The Chairperson stressed the need to address the problem of prefabricated housing and replace them with brick houses. She highlighted the Department's underutilisation of capable entities and the lack of support provided to them. She specifically mentioned the innovative technology demonstrated by ASA, proposing it as a viable solution. She suggested utilising ASA-certified houses could speed up the refurbishment or replacement process, potentially completing all 113 units within a month using their innovative building technologies.

DPWI's response

Mr Sazona said he should have provided information on the amount of money allocated to the Parliamentary Villages Board over the years, and how that money had been utilised. While he did not have the exact figures at the moment, he acknowledged that a portion of the funds had been used for the bus service, as indicated by Mr Tshotyana. The purpose of the Board was to manage the bus service for the members, and the allocated funds were specifically for that purpose. According to his recollection, the Board currently had a surplus of approximately R40 to R41 million. However, he noted that a payment was made for the bus service that had been provided. Every year, National Treasury provided around R9 million, but the actual expenditure for the bus service ranged between R5 million to R6 million. Therefore, the surplus that had not been used remained with the Board. He said that more specific figures could be presented in writing.

He explained that the purpose of the changes made to the demolition project was to expedite the process in response to the delays that had been encountered. Initially, the Department had been following a two-phase procedure, which involved appointing consultants for planning and design, followed by selecting a service provider. However, it was estimated that this approach would require several years to complete. In light of the urgency to address the issue of the removal of prefabricated housing, a decision was taken to appoint an implementing agent. This implementing agent would conduct an assessment of the project and determine the necessary consultants and contractors. The primary objective of this change was to fast-track the project and ensure that the pressing demand for the removal of prefabricated housing could be met in a timely manner.

Mr Sazona said that the requested occupancy list of the residences, which the Portfolio Committee requested, had been successfully completed. Although it had taken some time, the narrative report had been finalised, offering a more comprehensive understanding of the situation rather than just presenting numerical data. The report would be made accessible to the Committee.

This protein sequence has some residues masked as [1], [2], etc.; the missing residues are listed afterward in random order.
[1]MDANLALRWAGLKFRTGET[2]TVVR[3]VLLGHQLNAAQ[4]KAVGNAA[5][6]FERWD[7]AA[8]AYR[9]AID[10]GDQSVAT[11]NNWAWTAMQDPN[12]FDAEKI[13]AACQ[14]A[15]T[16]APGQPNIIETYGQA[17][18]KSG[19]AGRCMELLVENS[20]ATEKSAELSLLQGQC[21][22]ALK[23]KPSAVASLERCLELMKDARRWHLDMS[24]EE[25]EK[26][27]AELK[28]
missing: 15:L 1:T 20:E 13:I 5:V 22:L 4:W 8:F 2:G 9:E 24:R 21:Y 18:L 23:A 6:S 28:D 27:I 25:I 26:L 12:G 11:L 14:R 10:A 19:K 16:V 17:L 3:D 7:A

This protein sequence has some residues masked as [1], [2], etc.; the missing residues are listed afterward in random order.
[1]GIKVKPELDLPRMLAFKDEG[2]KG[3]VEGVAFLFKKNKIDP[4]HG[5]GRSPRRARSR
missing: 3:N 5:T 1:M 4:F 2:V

Mr Sazona said that on the question of land identified for the demolition project, there had been a plan in place when the Department initially constructed the project. However, the implementing agent would also be given an opportunity to assess the plan and determine the feasibility of constructing houses on the identified land. Some of the houses would be built on the same land that would undergo demolition, while others were situated under the Eskom servitude, making them unsuitable for construction. As a result, alternative pieces of land within Acacia Park were identified to construct the houses.

Mr Sazona addressed the question of the involvement of Agrément SA (ASA). This matter had been discussed with the construction project management (CPM) unit. It had been decided that the implementing agent would explore alternative building materials, and this instruction would be provided to the agent to consider during the project.

Mr Sazona said that the issue of Tefla, and their involvement in reactive maintenance, must be referred to Ms Kolele, as she would provide a detailed response. However, he briefly mentioned that all procurements above R60 million must be adjudicated by the National Bid Adjudication Committee (NBAC). The specification and evaluation committees operate at the regional level, with the adjudication happening at the national level. He explained that a conditional assessment had been conducted by Broll, which was used to develop the new terms of reference for the incoming service provider. The Department had followed a proper process, and Tefla's appointment was not made without due consideration and assessment.